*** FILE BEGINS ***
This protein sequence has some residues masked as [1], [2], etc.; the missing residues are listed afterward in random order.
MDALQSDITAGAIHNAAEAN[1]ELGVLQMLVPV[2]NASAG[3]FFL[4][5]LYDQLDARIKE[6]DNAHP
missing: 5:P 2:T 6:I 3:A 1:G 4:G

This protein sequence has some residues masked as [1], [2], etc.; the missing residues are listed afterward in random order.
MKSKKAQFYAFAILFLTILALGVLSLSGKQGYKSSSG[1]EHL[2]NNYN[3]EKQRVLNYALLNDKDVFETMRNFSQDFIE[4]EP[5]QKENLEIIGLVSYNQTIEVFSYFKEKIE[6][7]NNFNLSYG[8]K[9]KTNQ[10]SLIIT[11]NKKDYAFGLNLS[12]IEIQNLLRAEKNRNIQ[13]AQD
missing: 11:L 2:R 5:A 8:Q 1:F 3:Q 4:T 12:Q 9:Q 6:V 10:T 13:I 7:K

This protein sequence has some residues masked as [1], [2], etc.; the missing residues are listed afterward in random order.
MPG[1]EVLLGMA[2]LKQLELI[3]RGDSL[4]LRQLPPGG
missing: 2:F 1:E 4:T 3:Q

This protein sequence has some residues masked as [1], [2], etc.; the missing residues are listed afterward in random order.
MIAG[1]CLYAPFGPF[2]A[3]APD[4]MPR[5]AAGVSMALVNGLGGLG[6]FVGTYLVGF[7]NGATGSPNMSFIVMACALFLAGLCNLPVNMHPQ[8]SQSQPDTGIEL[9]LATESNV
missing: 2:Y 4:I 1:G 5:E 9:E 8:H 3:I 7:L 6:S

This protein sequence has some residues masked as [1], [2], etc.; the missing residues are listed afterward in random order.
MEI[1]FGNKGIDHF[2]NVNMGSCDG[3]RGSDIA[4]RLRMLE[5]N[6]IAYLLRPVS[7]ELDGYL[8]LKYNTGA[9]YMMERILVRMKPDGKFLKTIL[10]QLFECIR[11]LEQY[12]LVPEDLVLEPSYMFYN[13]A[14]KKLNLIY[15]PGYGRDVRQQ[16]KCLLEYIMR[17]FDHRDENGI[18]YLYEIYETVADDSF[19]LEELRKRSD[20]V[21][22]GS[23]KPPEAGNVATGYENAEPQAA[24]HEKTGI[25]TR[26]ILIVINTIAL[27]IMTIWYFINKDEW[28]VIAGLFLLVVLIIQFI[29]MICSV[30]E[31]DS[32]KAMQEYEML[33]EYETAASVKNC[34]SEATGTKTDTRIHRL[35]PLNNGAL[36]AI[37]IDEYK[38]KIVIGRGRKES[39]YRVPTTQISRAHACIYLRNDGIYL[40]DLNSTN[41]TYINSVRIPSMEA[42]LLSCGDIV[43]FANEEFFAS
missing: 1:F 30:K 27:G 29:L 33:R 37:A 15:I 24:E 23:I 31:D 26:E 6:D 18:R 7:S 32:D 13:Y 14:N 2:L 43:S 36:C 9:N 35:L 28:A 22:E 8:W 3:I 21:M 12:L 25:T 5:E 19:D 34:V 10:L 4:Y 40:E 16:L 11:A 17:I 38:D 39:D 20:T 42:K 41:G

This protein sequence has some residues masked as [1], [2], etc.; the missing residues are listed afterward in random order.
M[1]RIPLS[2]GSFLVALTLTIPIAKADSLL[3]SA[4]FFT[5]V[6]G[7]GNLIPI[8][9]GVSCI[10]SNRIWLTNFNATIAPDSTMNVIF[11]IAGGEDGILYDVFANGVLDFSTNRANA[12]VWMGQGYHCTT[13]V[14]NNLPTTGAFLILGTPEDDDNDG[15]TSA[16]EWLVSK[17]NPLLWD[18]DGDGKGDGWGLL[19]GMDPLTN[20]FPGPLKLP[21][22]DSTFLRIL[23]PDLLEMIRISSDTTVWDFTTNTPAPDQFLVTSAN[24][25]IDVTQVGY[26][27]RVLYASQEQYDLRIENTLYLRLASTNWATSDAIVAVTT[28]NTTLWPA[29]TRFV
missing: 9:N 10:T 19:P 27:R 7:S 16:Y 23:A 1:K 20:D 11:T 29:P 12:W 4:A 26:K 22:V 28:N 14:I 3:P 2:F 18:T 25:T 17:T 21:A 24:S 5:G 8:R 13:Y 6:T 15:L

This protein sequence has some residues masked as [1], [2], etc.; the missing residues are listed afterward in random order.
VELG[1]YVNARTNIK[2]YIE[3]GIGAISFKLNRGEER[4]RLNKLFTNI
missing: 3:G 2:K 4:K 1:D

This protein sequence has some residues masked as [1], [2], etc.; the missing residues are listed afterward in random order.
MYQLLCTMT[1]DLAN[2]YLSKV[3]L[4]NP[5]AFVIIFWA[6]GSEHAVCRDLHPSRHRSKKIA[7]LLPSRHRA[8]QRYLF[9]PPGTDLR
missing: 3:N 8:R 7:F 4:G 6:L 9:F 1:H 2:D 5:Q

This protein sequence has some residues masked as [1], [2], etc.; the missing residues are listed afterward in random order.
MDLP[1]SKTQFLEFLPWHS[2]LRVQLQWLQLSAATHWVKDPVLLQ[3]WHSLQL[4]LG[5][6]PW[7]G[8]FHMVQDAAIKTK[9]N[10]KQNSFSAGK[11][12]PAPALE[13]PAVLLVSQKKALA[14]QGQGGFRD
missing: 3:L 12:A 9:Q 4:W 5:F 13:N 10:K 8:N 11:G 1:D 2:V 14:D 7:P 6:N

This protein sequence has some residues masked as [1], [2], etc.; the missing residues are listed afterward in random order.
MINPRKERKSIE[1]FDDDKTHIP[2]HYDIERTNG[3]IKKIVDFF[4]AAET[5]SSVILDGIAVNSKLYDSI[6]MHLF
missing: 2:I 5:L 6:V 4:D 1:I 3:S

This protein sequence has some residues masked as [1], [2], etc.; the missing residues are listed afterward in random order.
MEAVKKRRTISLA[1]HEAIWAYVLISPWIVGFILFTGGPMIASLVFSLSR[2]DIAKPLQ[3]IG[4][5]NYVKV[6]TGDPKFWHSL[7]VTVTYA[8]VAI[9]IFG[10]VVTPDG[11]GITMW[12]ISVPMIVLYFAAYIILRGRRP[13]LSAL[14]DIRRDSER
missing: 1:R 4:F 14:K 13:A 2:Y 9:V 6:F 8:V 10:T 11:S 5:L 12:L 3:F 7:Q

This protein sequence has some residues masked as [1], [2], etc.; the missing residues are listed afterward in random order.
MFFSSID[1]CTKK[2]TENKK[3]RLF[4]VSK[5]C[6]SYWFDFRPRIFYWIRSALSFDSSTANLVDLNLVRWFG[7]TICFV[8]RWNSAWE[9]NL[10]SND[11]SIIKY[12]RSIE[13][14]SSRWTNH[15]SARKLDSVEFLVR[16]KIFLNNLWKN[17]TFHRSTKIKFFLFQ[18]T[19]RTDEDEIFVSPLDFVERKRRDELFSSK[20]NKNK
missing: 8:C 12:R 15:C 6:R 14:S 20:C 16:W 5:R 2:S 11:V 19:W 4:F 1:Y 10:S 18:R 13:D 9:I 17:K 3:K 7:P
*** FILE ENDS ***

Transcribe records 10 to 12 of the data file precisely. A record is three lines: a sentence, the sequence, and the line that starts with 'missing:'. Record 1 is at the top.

This protein sequence has some residues masked as [1], [2], etc.; the missing residues are listed afterward in random order.
MINPRKERKSIE[1]FDDDKTHIP[2]HYDIERTNG[3]IKKIVDFF[4]AAET[5]SSVILDGIAVNSKLYDSI[6]MHLF
missing: 2:I 5:L 6:V 4:D 1:I 3:S

This protein sequence has some residues masked as [1], [2], etc.; the missing residues are listed afterward in random order.
MEAVKKRRTISLA[1]HEAIWAYVLISPWIVGFILFTGGPMIASLVFSLSR[2]DIAKPLQ[3]IG[4][5]NYVKV[6]TGDPKFWHSL[7]VTVTYA[8]VAI[9]IFG[10]VVTPDG[11]GITMW[12]ISVPMIVLYFAAYIILRGRRP[13]LSAL[14]DIRRDSER
missing: 1:R 4:F 14:K 13:A 2:Y 9:V 6:F 8:V 10:T 11:S 5:L 12:L 3:F 7:Q

This protein sequence has some residues masked as [1], [2], etc.; the missing residues are listed afterward in random order.
MFFSSID[1]CTKK[2]TENKK[3]RLF[4]VSK[5]C[6]SYWFDFRPRIFYWIRSALSFDSSTANLVDLNLVRWFG[7]TICFV[8]RWNSAWE[9]NL[10]SND[11]SIIKY[12]RSIE[13][14]SSRWTNH[15]SARKLDSVEFLVR[16]KIFLNNLWKN[17]TFHRSTKIKFFLFQ[18]T[19]RTDEDEIFVSPLDFVERKRRDELFSSK[20]NKNK
missing: 8:C 12:R 15:C 6:R 14:S 20:C 16:W 5:R 2:S 11:V 19:W 4:F 1:Y 10:S 18:R 13:D 9:I 17:K 3:K 7:P